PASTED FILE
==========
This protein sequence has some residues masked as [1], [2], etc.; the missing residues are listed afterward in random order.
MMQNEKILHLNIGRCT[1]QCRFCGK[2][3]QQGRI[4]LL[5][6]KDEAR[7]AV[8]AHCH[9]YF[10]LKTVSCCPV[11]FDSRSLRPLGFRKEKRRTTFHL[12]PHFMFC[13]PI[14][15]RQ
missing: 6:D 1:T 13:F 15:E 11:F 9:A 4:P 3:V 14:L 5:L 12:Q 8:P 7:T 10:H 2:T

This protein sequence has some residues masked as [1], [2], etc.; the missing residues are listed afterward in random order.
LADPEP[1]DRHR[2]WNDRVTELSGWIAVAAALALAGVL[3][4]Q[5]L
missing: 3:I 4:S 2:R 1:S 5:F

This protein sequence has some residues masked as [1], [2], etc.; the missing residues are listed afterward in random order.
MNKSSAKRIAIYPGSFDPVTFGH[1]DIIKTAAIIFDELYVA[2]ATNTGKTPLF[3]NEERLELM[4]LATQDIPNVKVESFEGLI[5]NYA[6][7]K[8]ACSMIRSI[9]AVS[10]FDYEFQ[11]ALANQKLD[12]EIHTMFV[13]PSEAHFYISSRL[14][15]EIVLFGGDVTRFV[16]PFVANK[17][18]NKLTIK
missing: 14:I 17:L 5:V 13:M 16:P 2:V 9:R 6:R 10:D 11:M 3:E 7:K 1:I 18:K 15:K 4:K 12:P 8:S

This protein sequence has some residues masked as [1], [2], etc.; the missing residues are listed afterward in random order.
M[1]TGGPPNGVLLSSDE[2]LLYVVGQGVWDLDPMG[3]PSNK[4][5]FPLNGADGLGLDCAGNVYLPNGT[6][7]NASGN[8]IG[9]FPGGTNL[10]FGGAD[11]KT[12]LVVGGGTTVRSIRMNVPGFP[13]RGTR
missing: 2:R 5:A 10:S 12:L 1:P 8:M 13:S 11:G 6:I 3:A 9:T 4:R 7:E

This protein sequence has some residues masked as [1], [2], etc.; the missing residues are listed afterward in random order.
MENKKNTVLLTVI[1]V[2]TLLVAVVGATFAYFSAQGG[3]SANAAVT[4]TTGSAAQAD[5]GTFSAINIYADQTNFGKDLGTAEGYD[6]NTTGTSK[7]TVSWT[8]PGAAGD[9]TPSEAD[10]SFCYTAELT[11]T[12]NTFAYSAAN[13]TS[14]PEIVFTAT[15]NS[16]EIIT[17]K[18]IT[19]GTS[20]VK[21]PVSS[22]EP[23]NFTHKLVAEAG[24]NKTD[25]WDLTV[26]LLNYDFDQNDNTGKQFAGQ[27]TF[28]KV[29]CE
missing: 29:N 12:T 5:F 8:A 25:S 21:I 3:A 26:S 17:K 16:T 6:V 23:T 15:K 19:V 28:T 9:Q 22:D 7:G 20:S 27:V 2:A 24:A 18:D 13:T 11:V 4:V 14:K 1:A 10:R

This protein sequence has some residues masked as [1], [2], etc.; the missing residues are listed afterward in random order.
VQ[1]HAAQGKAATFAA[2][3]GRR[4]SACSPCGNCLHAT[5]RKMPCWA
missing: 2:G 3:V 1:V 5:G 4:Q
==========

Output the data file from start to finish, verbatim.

This protein sequence has some residues masked as [1], [2], etc.; the missing residues are listed afterward in random order.
MMQNEKILHLNIGRCT[1]QCRFCGK[2][3]QQGRI[4]LL[5][6]KDEAR[7]AV[8]AHCH[9]YF[10]LKTVSCCPV[11]FDSRSLRPLGFRKEKRRTTFHL[12]PHFMFC[13]PI[14][15]RQ
missing: 6:D 1:T 13:F 15:E 11:F 9:A 4:P 3:V 14:L 5:L 12:Q 8:P 7:T 10:H 2:T

This protein sequence has some residues masked as [1], [2], etc.; the missing residues are listed afterward in random order.
LADPEP[1]DRHR[2]WNDRVTELSGWIAVAAALALAGVL[3][4]Q[5]L
missing: 3:I 4:S 2:R 1:S 5:F

This protein sequence has some residues masked as [1], [2], etc.; the missing residues are listed afterward in random order.
MNKSSAKRIAIYPGSFDPVTFGH[1]DIIKTAAIIFDELYVA[2]ATNTGKTPLF[3]NEERLELM[4]LATQDIPNVKVESFEGLI[5]NYA[6][7]K[8]ACSMIRSI[9]AVS[10]FDYEFQ[11]ALANQKLD[12]EIHTMFV[13]PSEAHFYISSRL[14][15]EIVLFGGDVTRFV[16]PFVANK[17][18]NKLTIK
missing: 14:I 17:L 5:V 13:M 16:P 2:V 9:R 6:R 10:D 11:M 3:E 7:K 1:I 18:K 15:K 4:K 12:P 8:S

This protein sequence has some residues masked as [1], [2], etc.; the missing residues are listed afterward in random order.
M[1]TGGPPNGVLLSSDE[2]LLYVVGQGVWDLDPMG[3]PSNK[4][5]FPLNGADGLGLDCAGNVYLPNGT[6][7]NASGN[8]IG[9]FPGGTNL[10]FGGAD[11]KT[12]LVVGGGTTVRSIRMNVPGFP[13]RGTR
missing: 2:R 5:A 10:S 12:L 1:P 8:M 13:S 11:G 6:I 3:A 9:T 4:R 7:E

This protein sequence has some residues masked as [1], [2], etc.; the missing residues are listed afterward in random order.
MENKKNTVLLTVI[1]V[2]TLLVAVVGATFAYFSAQGG[3]SANAAVT[4]TTGSAAQAD[5]GTFSAINIYADQTNFGKDLGTAEGYD[6]NTTGTSK[7]TVSWT[8]PGAAGD[9]TPSEAD[10]SFCYTAELT[11]T[12]NTFAYSAAN[13]TS[14]PEIVFTAT[15]NS[16]EIIT[17]K[18]IT[19]GTS[20]VK[21]PVSS[22]EP[23]NFTHKLVAEAG[24]NKTD[25]WDLTV[26]LLNYDFDQNDNTGKQFAGQ[27]TF[28]KV[29]CE
missing: 29:N 12:T 5:F 8:A 25:S 21:I 3:A 26:S 17:K 16:T 6:V 23:T 15:K 19:V 28:T 9:Q 22:D 7:G 20:S 27:V 2:A 24:A 18:D 13:T 11:V 4:V 14:K 1:A 10:R

This protein sequence has some residues masked as [1], [2], etc.; the missing residues are listed afterward in random order.
VQ[1]HAAQGKAATFAA[2][3]GRR[4]SACSPCGNCLHAT[5]RKMPCWA
missing: 2:G 3:V 1:V 5:G 4:Q